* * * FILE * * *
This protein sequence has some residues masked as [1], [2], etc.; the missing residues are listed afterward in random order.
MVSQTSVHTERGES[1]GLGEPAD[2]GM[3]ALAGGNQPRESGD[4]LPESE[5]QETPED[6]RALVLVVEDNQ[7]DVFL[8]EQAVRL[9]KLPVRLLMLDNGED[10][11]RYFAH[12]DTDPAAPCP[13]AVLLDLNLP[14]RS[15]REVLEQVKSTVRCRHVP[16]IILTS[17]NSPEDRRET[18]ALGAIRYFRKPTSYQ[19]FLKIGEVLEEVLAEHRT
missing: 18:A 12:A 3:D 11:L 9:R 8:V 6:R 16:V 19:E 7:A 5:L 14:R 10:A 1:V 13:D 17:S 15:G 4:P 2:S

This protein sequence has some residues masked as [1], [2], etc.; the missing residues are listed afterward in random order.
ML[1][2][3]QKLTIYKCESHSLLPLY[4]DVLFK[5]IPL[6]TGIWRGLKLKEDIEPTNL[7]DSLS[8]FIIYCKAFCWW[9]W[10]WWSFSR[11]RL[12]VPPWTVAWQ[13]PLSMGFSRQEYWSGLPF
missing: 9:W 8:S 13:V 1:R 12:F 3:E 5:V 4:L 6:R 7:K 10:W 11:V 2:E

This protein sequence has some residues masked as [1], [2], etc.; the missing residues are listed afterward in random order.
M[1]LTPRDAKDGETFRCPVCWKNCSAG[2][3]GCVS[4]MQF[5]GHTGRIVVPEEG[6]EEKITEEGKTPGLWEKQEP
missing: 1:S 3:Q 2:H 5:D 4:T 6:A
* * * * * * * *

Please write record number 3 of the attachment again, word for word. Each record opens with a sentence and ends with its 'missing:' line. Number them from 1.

This protein sequence has some residues masked as [1], [2], etc.; the missing residues are listed afterward in random order.
M[1]LTPRDAKDGETFRCPVCWKNCSAG[2][3]GCVS[4]MQF[5]GHTGRIVVPEEG[6]EEKITEEGKTPGLWEKQEP
missing: 1:S 3:Q 2:H 5:D 4:T 6:A